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Technology Collaboration Programme by IEA

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Discover the latest advances carbon capture and storage research

Technical Report

Role of Risk Assessment in Regulatory Frameworks for CCS

  • 1 February 2007
  • Policy & Regulation
  • Storage

One of the key issues that need to be resolved for wide scale implementation of CO2 capture and storage (CCS) is that of security of storage. To gain general acceptance of the technology it will be necessary to prove that CCS is a safe and environmentally acceptable option. To resolve this issue it is considered that no single activity or action will satisfactorily answer the question alone. However, a number of different activities when taken together should be able to resolve it

Technical Review

ERM - Carbon Dioxide Capture and Storage in the clean development mechanism

  • 1 April 2007
  • Industry Insights
  • Policy & Regulation

In September 2005 project design documents and methodologies for two carbon dioxide capture and storage projects under the Clean Development Mechanism were submitted for approval. The CDM Executive Board were unable to agree how CCS projects should be handled and sought advice from COP/MOP. This initiated a process of wider consultation. The IEA Greenhouse Gas R&D Programme sounded out its members and interested organisations to determine the level of interest in developing CCS projects under the CDM and found it to be sufficient to warrant organizing a workshop. At this first workshop, held in London in April 2006, the main issues which needed to be addressed when formulating a methodology and preparing a Project Design Document for such projects were discussed in order to determine whether a common approach was possible. Several organizations indicated that they were contemplating the possibility of undertaking CCS projects and that in some cases these might be in countries eligible for hosting CDM projects. Furthermore there was a considerable degree of consensus on how the main issues surrounding monitoring and storage site integrity could be handled.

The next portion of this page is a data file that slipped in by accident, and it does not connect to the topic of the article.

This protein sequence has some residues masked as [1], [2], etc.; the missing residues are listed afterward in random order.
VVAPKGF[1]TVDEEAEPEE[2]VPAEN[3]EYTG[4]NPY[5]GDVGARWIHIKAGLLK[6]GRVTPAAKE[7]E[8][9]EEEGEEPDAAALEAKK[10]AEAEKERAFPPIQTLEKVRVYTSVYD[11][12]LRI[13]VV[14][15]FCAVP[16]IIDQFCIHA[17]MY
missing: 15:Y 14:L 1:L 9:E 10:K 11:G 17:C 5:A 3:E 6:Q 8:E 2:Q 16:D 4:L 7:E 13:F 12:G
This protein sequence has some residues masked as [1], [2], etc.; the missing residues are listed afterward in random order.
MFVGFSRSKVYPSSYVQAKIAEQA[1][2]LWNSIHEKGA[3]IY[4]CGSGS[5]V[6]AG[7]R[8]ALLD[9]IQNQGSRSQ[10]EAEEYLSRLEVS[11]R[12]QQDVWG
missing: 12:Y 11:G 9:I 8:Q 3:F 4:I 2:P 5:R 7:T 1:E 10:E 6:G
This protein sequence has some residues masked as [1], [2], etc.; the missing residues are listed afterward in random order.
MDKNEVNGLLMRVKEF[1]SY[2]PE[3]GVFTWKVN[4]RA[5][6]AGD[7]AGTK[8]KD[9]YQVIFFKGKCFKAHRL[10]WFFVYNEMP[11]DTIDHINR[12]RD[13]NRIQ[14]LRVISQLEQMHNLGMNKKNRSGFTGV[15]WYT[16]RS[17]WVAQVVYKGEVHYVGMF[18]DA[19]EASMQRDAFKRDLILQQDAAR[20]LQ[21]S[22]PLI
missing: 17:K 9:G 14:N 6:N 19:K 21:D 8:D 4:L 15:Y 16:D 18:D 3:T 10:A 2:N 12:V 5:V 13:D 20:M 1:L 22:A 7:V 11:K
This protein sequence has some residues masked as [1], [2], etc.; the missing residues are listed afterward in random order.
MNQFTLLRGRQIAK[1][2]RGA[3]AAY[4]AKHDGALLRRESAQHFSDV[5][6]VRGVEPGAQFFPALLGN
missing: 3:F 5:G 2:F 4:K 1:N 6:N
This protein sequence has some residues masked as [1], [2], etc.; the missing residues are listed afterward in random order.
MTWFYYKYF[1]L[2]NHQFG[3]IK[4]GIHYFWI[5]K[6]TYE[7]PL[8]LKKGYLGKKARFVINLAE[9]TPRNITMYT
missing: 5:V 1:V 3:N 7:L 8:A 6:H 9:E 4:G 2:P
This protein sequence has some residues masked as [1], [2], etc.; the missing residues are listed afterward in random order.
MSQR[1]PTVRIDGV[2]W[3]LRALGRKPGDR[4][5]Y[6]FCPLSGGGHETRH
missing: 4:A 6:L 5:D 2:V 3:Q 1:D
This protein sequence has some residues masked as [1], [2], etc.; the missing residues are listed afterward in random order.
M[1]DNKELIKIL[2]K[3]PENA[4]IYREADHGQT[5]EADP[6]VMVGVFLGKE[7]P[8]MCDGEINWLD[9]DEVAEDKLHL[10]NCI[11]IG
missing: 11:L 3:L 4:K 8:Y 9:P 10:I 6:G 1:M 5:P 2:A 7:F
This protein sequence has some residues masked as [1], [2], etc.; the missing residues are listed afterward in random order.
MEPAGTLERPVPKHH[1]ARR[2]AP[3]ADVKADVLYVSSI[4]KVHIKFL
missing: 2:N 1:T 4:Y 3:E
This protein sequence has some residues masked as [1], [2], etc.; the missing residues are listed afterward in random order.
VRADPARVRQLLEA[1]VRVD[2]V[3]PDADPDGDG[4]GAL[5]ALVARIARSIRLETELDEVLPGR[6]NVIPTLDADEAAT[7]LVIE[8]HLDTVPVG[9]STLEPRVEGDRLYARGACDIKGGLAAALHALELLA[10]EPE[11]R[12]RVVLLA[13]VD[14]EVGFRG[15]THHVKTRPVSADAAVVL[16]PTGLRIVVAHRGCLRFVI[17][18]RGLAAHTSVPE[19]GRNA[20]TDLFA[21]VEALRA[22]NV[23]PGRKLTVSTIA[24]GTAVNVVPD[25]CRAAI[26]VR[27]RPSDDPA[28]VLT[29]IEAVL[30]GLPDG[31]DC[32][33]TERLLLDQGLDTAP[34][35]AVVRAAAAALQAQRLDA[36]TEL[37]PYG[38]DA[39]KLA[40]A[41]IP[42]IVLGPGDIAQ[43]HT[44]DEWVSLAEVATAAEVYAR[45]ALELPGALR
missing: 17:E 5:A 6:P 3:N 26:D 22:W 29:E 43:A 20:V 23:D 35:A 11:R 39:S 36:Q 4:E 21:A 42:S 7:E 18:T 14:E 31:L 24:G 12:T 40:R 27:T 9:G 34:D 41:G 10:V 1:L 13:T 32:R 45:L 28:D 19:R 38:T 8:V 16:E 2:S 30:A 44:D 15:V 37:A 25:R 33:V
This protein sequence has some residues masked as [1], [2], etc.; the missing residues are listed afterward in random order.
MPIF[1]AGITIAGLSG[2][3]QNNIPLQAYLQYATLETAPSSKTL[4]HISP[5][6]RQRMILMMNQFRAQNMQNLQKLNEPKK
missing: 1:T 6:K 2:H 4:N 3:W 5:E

Technical Report

Carbon Dioxide Capture and Storage in the Clean Development Mechanism: Assessing market effects of inclusion

  • 1 November 2008
  • Industry Insights
  • Policy & Regulation

This report provides analysis on the potential impacts that inclusion of carbon dioxide capture and storage (CCS) as a clean development mechanism (CDM) project activity could have on the global carbon market. It has been undertaken in response to concerns raised about the possibility that CCS inclusion could result in the flooding of the carbon market with certified emission reduction (CERs) from CCS project activities, given the enormous scale of emission reductions potentially achievable.

Technical Report

Global Storage Resources Gap Analysis for Policy Makers

  • 1 October 2011
  • Policy & Regulation
  • Storage

The IEA Greenhouse Gas R&D Programme (IEAGHG), on behalf of the Global CCS Institute, commissioned Geogreen to undertake a study reviewing the current global portfolio of operational and announced CO<sub>2</sub> geological storage projects, in the context of key CCS deployment targets for 2020: 20 operational sites stipulated by the G8; and 100 operational sites as described in the 2009 IEA CCS Roadmap ‘Blue’ scenario (limiting atmospheric CO<sub>2</sub> concentrations to 450ppm). The Geogreen study included detailed modelling of the timescales and resources required for storage sites to achieve bankable status, whereby final investment decisions can be made in advance of site construction, commissioning and operations. Building on this analysis, the study showed that the current CCS project portfolio could allow the G8 target to be reached provided that adequate resources are made available for a large proportion of the proposed projects and that storage associated with CO2-EOR can be included.

Technical Report

IEAGHG OPEC Report of Workshop on CCS and CDM

  • 1 December 2013
  • Policy & Regulation

This report outlines the discussions and outcomes from a workshop jointly held by the IEA Greenhouse Gas R&D implementing agreement (IEAGHG) and the Organisation of Petroleum Exporting Countries (OPEC) on the topic of “Carbon Dioxide Capture and Storage in the UN Clean Development Mechanism”. The workshop was the latest in a series of activities by IEAGHG in supporting CCS in the CDM. The objective of the workshop was to share knowledge amongst IEAGHG technical experts and OPEC secretariat and member country delegates, and enhance the understanding amongst all participants of the issues, challenges and approaches to developing CCS projects under the UNs clean development mechanism (CDM) with a focus on OPEC member countries

Technical Report

Biomass and CCS - Guidance for accounting for negative emissions

  • 1 June 2014
  • Policy & Regulation